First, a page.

I’m grateful to fellow saint and sinner Michael Mills for sending in some poignant reflections about his personal hero, in response to last week’s post on unsung heroes.  Michael, a pilot in the U.S. Army, agreed to have his story republished below:

In August 1969 I entered the Army’s Warrant Officer Flight Training Program. I had always wanted to be a pilot. And, thanks to the Vietnam War and the need for pilots, the Army waved the college requirements. So there I was, an 18 year old having just graduated from high school being given the opportunity to realize my childhood dream.

I took to flying like a duck to water. I even enjoyed the classroom training. But the military side of the program was very tough. The discipline and harassment were intended to weed out those who were not motivated enough or those who simply could not cut it. Each class lost between 50 to 65 percent by the time graduation arrived.

Around my third month in the year-long training, we had already lost three from my class and I feared I might be next. After all, I was immature. Plus, it was the first time that I had ever been away from my family for any length of time.

One night, out of desperation, I called home. Mom answered the phone. In tears, I told her of my fears and shared how difficult the program was. Suddenly she said, “Let me put your father on the phone.”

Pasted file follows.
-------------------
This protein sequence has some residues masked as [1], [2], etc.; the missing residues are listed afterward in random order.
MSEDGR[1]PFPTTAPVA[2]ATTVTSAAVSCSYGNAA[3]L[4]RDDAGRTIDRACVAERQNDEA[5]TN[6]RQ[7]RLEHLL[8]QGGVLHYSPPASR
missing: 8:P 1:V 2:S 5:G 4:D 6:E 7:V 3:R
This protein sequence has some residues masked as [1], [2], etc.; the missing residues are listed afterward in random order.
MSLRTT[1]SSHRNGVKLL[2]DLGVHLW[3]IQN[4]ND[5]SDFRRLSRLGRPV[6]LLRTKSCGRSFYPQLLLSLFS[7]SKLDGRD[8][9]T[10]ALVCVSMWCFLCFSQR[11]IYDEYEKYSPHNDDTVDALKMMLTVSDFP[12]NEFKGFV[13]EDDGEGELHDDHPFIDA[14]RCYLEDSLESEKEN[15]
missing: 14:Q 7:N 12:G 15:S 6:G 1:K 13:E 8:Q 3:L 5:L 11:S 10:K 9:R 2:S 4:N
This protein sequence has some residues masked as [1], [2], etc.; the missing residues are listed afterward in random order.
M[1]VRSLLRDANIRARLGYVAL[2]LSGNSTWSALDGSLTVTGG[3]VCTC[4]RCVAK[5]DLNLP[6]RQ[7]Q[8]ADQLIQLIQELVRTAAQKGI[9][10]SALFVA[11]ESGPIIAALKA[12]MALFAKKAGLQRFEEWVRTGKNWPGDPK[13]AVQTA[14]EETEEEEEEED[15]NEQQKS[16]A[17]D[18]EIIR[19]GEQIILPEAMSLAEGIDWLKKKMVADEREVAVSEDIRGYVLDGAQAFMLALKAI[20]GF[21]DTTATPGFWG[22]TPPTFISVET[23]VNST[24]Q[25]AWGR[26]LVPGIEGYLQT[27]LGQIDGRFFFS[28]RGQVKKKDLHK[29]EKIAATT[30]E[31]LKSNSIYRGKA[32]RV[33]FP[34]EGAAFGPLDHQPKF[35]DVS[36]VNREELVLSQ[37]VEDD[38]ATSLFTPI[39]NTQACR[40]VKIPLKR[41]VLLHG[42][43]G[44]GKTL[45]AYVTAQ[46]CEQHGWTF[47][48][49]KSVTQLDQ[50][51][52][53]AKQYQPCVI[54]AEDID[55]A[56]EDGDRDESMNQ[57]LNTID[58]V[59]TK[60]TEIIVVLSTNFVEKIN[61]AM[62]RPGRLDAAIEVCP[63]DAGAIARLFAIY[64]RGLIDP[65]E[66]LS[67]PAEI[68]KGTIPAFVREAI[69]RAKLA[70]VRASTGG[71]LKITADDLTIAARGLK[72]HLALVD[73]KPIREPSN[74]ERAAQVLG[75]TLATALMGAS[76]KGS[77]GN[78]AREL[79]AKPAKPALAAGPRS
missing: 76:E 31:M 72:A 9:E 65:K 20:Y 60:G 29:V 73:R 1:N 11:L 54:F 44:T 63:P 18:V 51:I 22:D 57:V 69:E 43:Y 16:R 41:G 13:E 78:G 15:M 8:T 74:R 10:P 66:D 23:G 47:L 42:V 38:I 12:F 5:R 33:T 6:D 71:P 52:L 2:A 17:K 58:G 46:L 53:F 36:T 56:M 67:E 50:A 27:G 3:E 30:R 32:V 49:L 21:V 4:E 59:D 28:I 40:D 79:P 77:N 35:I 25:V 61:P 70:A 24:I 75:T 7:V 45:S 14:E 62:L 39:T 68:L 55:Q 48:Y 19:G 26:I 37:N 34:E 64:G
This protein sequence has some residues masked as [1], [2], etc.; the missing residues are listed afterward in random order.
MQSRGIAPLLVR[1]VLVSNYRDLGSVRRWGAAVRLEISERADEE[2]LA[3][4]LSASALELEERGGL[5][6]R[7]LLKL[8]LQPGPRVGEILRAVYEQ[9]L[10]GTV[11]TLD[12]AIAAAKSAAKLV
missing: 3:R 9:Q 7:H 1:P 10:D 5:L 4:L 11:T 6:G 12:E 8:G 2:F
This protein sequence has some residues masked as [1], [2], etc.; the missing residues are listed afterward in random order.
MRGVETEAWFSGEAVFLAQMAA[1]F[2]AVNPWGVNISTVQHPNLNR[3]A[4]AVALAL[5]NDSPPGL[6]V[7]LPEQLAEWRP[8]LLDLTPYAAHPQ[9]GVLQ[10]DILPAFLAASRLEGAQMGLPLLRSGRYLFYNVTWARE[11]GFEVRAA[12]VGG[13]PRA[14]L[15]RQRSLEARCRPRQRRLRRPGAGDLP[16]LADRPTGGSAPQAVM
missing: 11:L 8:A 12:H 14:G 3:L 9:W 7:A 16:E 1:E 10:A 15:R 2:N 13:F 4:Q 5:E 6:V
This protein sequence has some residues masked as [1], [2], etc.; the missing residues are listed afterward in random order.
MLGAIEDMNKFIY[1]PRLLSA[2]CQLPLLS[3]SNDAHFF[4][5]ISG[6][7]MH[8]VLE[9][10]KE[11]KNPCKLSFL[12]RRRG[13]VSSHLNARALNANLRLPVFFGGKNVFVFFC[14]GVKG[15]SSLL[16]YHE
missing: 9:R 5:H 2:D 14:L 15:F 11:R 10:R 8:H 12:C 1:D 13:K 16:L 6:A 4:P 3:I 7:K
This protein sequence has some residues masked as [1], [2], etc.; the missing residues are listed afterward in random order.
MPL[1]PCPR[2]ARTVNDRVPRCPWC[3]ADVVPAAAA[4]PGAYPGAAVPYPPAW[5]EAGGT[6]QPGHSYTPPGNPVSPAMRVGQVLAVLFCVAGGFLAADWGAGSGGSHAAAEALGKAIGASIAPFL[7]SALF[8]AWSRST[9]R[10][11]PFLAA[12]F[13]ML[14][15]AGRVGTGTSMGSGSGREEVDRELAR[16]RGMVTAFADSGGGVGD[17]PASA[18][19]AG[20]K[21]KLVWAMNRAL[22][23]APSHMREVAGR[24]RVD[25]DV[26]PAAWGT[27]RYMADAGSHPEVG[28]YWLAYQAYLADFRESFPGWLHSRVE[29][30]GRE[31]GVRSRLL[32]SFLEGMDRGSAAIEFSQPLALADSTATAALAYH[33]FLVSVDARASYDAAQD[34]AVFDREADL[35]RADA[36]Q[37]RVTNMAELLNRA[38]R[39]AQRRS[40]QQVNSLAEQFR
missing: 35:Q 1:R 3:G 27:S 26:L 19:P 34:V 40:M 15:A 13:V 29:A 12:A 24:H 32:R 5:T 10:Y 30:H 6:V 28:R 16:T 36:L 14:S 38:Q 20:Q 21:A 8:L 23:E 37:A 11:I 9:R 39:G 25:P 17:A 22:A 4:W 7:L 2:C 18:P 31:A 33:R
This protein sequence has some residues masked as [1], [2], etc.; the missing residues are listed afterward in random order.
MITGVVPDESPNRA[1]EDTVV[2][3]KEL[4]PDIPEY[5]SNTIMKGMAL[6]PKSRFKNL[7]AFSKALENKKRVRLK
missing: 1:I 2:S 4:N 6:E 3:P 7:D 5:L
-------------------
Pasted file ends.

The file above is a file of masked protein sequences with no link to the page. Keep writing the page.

“What! Why is she doing that,” I wondered? I mean, I knew my father loved me. I loved him, too. But he’d never actually said as much in words. In the 1950s and 60s men were generally not demonstrative. I wanted a hug from mom, not a lecture from dad.

When dad got on the phone I was still crying. He patiently listened until I had exhausted all I’d needed to say. Then, in that vulnerable moment, he softly said, “Michael, if you want to quit, then quit. If you want to stay, then stay. And if you stay and wash out of the program, so what! You’re my son and I love you. Whether you graduate or not; will not change that fact! You will always be my son no matter what. I’m proud of you.”

As I walked up the stairs to my room I noticed, with a measure of pleasant surprise, that the burden I’d been carrying seemed much lighter. I’ll never forget my next thought, which was: “This isn’t so tough….” I had discovered a brand new paradigm.

Nine months later I graduated with honors and was given my choice of aircraft as a reward, in addition to becoming a Warrant Officer. Mom and dad were in the audience with several hundred other parents and family.

Over the years I’ve come to realize that God used my father to teach me a lesson about unconditional love. And in the process, my father became my hero.

Who’s your hero, and why? What lesson did they teach you that you would not otherwise have learned?  With your permission, I’ll republish your blurb (500 words or less) for the benefit of the rest of us.

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